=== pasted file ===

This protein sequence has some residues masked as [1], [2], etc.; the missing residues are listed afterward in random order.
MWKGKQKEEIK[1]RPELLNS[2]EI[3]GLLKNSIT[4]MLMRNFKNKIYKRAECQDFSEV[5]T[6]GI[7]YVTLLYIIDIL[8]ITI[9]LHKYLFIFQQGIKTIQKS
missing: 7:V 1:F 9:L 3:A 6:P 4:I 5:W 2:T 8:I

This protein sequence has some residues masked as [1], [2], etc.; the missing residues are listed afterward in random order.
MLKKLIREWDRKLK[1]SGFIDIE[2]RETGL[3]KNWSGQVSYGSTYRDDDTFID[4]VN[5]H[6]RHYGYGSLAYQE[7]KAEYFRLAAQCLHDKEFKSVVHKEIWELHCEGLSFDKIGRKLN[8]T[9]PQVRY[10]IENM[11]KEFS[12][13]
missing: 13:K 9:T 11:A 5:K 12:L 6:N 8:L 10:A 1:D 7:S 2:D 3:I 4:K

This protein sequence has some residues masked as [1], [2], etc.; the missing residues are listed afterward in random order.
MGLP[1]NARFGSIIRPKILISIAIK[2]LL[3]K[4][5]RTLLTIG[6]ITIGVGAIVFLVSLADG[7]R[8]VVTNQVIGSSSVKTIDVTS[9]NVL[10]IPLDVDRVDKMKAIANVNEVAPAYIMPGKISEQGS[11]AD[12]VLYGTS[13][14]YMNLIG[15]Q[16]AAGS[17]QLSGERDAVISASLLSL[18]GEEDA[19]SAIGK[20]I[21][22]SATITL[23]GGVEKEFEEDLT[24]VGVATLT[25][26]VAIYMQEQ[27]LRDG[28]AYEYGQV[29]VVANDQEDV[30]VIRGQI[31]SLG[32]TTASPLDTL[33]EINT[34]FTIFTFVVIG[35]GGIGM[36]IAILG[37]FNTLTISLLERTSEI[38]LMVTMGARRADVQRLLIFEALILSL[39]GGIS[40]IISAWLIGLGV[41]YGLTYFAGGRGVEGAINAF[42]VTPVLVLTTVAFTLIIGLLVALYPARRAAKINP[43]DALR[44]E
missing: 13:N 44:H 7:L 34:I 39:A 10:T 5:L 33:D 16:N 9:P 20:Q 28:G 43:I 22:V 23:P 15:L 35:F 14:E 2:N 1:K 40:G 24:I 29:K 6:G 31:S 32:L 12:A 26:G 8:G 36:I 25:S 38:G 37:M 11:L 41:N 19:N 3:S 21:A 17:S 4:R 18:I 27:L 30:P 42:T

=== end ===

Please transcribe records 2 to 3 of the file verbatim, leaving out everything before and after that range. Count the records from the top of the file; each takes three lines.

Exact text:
This protein sequence has some residues masked as [1], [2], etc.; the missing residues are listed afterward in random order.
MLKKLIREWDRKLK[1]SGFIDIE[2]RETGL[3]KNWSGQVSYGSTYRDDDTFID[4]VN[5]H[6]RHYGYGSLAYQE[7]KAEYFRLAAQCLHDKEFKSVVHKEIWELHCEGLSFDKIGRKLN[8]T[9]PQVRY[10]IENM[11]KEFS[12][13]
missing: 13:K 9:T 11:A 5:K 12:L 6:N 8:L 10:A 1:D 7:S 2:D 3:I 4:K

This protein sequence has some residues masked as [1], [2], etc.; the missing residues are listed afterward in random order.
MGLP[1]NARFGSIIRPKILISIAIK[2]LL[3]K[4][5]RTLLTIG[6]ITIGVGAIVFLVSLADG[7]R[8]VVTNQVIGSSSVKTIDVTS[9]NVL[10]IPLDVDRVDKMKAIANVNEVAPAYIMPGKISEQGS[11]AD[12]VLYGTS[13][14]YMNLIG[15]Q[16]AAGS[17]QLSGERDAVISASLLSL[18]GEEDA[19]SAIGK[20]I[21][22]SATITL[23]GGVEKEFEEDLT[24]VGVATLT[25][26]VAIYMQEQ[27]LRDG[28]AYEYGQV[29]VVANDQEDV[30]VIRGQI[31]SLG[32]TTASPLDTL[33]EINT[34]FTIFTFVVIG[35]GGIGM[36]IAILG[37]FNTLTISLLERTSEI[38]LMVTMGARRADVQRLLIFEALILSL[39]GGIS[40]IISAWLIGLGV[41]YGLTYFAGGRGVEGAINAF[42]VTPVLVLTTVAFTLIIGLLVALYPARRAAKINP[43]DALR[44]E
missing: 13:N 44:H 7:L 34:I 39:A 10:T 5:L 33:D 16:N 9:P 20:Q 28:G 43:I 22:V 23:P 15:L 35:F 14:E 2:N 1:K 40:G 24:I 29:K 6:G 31:S 32:L 12:A 26:G 8:G 36:I 25:S 38:G 37:M 11:L 41:N 19:N 3:S 21:A 17:S 4:R 18:I 27:L 30:P 42:T